DENVER Federal researchers have been working on a system to measure and predict the destructiveness of wildfires -- similar to the way officials use the magnitude scale for earthquakes and to other tools to rate and evaluate tornadoes and hurricanes.
The National Institute of Standards and Technology (NIST) hopes its Wildland Urban Interface Hazard Scale will tell residents the likely intensity of a wildfire burning into their neighborhood. The scale would enable city planners to assign better building codes for the millions of people who live in fire-prone areas in the West and would measure how those homes could contribute to the spread of a fire.
The proposed scale would range from E1 to E4 - with E4 being a location's highest exposure to fire, be it from grasslands to a forest in a remote mountain canyon. Building codes and buffer zones between homes and forest could then be set accordingly.
Nelson Bryner, research engineer for the institute's fire research division, envisions the day when TV stations report that a wildfire is burning in an E4 community. But he said the scale is primarily meant to form the technical foundation for tougher building codes to be developed by states, cities and communities for high-risk areas.
"If you're going to build there, then you need to use the following designs," said Bryner, who introduced the scale at a recent International Association of Fire Fighters conference in Denver.
Insurers also are eager for results. Payouts after western wildfires have grown exponentially. In the 1970s, wildfires destroyed about 400 homes nationwide. Since 2000, wildfires have destroyed about 3,000 homes per year, according to the NIST.
In Colorado alone, wildfires accounted for more than $858 million in insurance claims in 2012 and 2013, according to the Rocky Mountain Insurance Information Association. More than 1,100 homes have been destroyed in 2012 and 2013.
Alex Maranghides, manager of NIST's Large Fire Laboratory, and William "Ruddy" Mell, a combustion engineer for the U.S. Forest Service, came up with the idea, which would be applied to forest, grasslands and other wildland where homes have been built or are being constructed - a vast area known as the Wildland Urban Interface.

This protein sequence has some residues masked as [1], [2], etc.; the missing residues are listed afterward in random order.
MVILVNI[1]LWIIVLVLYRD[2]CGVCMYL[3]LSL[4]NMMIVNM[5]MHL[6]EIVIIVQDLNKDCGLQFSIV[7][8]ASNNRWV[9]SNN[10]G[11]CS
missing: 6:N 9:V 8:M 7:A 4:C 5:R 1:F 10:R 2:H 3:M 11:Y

Researchers are analyzing building materials, grasses, trees, shrubs, topography, weather patterns and especially the behavior of wind-driven embers as ignition fuel.
Embers sailing up to a half-mile ahead of a fire destroy more than 50 percent of homes during wildfires, according to insurance and fire experts. But they haven't been closely studied.
Several agencies and states already have fire prediction tools or maps. But Mell said those models are based on research conducted in the 1960s and only consider similar types of fuels - large stands of trees, for example. Most building codes are based on direct flame exposure and don't factor in dangerous ember showers, Maranghides said.
The NIST, which is part of the U.S. Department of Commerce, developed an ember generator it calls "The Dragon" that it uses to test the flammability of homes. It used the device in a test to shower a house with embers at the International Institute for Business and Home Safety's test facility in Richburg, S.C., and more tests are planned.
Many assumptions behind building codes haven't been tested under real-world conditions, NIST researcher say. Buffer zones between forest and homes, for example, frequently are 100 feet. Bryner and Maranghides suggest that's not enough. One reason: the ember threat.
Roof tiles billed as fireproof often fail because embers racing well ahead of a fire can infiltrate tiny cracks between the tiles. They also can ignite wooden house frames beneath fire-resistant siding, said Steve Quarles, senior scientist at the Insurance Institute for Business and Home Safety.
NIST has already developed a mobile app and is developing other computer programs that will enable fire marshals, building inspectors and others to rate an area before a fire starts. Researchers caution it will be several years before that happens.
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